EPI: Which industry verticals are especially at risk here, for example, travel, hotels?


Certain industry verticals are indeed more susceptible to chargebacks due to various factors inherent to their business models and transaction processes. Some of the sectors that are particularly vulnerable include:

Travel and Hospitality: Industries such as airlines, hotels, and travel agencies often experience high chargeback rates due to the nature of their services. Customers may dispute charges for canceled flights, overbooked accommodations, or dissatisfaction with the quality of service received. Additionally, the long lead times between booking and fulfillment in the travel industry can increase the likelihood of disputes, as circumstances may change before the service is rendered.

Online Retail: E-commerce businesses face significant risks of chargebacks, particularly during peak shopping days like Black Friday and Cyber Monday. Fraudulent activities are more prevalent in card-not-present (CNP) transactions, where the cardholder is not physically present during the purchase, leading to higher chargeback rates. Additionally, the lack of face-to-face interaction between customers and merchants can make it harder to verify the legitimacy of transactions, making online retailers a prime target for fraudsters.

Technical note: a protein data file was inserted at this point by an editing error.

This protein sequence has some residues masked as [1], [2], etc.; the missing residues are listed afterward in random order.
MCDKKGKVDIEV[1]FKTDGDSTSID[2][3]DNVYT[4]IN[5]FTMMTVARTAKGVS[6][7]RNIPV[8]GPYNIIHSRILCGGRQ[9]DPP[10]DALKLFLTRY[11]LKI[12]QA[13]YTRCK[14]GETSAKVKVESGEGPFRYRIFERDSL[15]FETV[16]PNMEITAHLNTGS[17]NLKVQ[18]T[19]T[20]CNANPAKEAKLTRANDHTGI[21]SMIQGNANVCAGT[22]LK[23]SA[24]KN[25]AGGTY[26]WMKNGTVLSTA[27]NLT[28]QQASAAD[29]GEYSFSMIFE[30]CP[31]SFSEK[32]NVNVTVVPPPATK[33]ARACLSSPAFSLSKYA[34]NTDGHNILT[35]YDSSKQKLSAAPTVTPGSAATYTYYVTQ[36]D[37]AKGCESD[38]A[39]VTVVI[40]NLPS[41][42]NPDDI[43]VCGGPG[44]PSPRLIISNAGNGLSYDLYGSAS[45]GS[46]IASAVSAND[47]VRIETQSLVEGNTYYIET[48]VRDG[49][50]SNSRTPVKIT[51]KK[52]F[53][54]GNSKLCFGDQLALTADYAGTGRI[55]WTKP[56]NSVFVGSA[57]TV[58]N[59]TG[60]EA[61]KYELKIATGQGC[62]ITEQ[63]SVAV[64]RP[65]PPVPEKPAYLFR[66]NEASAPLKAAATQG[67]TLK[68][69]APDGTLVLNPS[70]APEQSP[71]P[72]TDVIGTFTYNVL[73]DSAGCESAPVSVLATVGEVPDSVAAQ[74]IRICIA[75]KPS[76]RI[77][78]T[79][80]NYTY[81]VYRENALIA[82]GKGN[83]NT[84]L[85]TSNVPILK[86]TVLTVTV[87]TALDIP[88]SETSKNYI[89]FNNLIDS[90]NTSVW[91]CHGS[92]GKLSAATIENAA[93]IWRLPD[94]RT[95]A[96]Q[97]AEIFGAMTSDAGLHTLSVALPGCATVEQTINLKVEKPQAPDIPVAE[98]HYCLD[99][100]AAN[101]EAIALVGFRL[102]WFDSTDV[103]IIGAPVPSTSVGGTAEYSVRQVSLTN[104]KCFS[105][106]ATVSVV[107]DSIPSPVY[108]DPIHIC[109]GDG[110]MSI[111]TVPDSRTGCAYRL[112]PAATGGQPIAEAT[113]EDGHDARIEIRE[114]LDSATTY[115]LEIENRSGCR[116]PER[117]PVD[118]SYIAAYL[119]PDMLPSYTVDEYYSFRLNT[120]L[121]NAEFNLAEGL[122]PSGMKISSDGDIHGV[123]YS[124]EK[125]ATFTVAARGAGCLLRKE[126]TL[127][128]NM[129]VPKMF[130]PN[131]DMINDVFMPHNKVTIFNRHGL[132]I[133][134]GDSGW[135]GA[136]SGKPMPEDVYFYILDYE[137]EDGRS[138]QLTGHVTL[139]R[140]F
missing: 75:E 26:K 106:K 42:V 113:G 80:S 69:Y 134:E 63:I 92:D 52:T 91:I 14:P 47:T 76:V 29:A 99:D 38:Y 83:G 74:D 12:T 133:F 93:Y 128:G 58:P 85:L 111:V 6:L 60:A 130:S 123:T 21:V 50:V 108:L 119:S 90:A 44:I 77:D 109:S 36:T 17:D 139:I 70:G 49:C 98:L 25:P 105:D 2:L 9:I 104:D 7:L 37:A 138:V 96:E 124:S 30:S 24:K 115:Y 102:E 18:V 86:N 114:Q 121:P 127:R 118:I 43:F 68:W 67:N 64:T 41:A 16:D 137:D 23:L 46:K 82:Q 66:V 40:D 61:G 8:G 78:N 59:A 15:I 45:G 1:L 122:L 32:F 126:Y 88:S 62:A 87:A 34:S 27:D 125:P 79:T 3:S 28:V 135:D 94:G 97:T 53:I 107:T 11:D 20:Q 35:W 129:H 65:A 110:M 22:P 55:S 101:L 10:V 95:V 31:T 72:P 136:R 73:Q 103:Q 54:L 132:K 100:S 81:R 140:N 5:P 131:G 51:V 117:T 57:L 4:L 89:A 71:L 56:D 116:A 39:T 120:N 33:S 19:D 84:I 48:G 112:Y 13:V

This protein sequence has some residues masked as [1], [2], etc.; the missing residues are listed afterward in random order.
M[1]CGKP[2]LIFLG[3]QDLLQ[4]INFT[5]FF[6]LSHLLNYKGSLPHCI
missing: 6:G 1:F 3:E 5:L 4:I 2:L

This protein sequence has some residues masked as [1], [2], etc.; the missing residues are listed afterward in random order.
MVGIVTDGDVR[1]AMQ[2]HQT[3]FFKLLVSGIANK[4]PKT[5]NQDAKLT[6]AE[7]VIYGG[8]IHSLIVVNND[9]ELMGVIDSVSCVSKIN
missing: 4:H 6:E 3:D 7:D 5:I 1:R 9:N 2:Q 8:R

Subscription Services: Companies that offer subscription-based services, such as streaming platforms, software providers, and membership sites, may encounter challenges related to recurring billing and customer retention. Subscribers may forget about or dispute recurring charges, leading to an increased risk of chargebacks. Furthermore, customers may dispute charges if they feel they are not receiving value from the subscription or if they encounter billing discrepancies.

Digital Goods and Services: Businesses that sell digital goods or services, such as digital downloads, online courses, or software licenses, are susceptible to fraudulent chargebacks due to the intangible nature of their offerings. Fraudsters may exploit loopholes in digital delivery systems or use stolen credit card information to make unauthorised purchases of digital products, leading to chargebacks for merchants.

These industry verticals face elevated risks of chargebacks, but chargeback rates can vary widely based on business practices and customer demographics. To mitigate these risks, businesses can implement proactive customer service strategies. Transparent communication of transaction conditions, including refund policies and delivery timelines, minimises misunderstandings and builds consumer trust, reducing the likelihood of chargebacks resulting from confusion or dissatisfaction. Proactive communication throughout the customer journey, coupled with accessible customer support channels, helps address concerns before they escalate into chargebacks, fostering long-term relationships based on trust and mutual respect.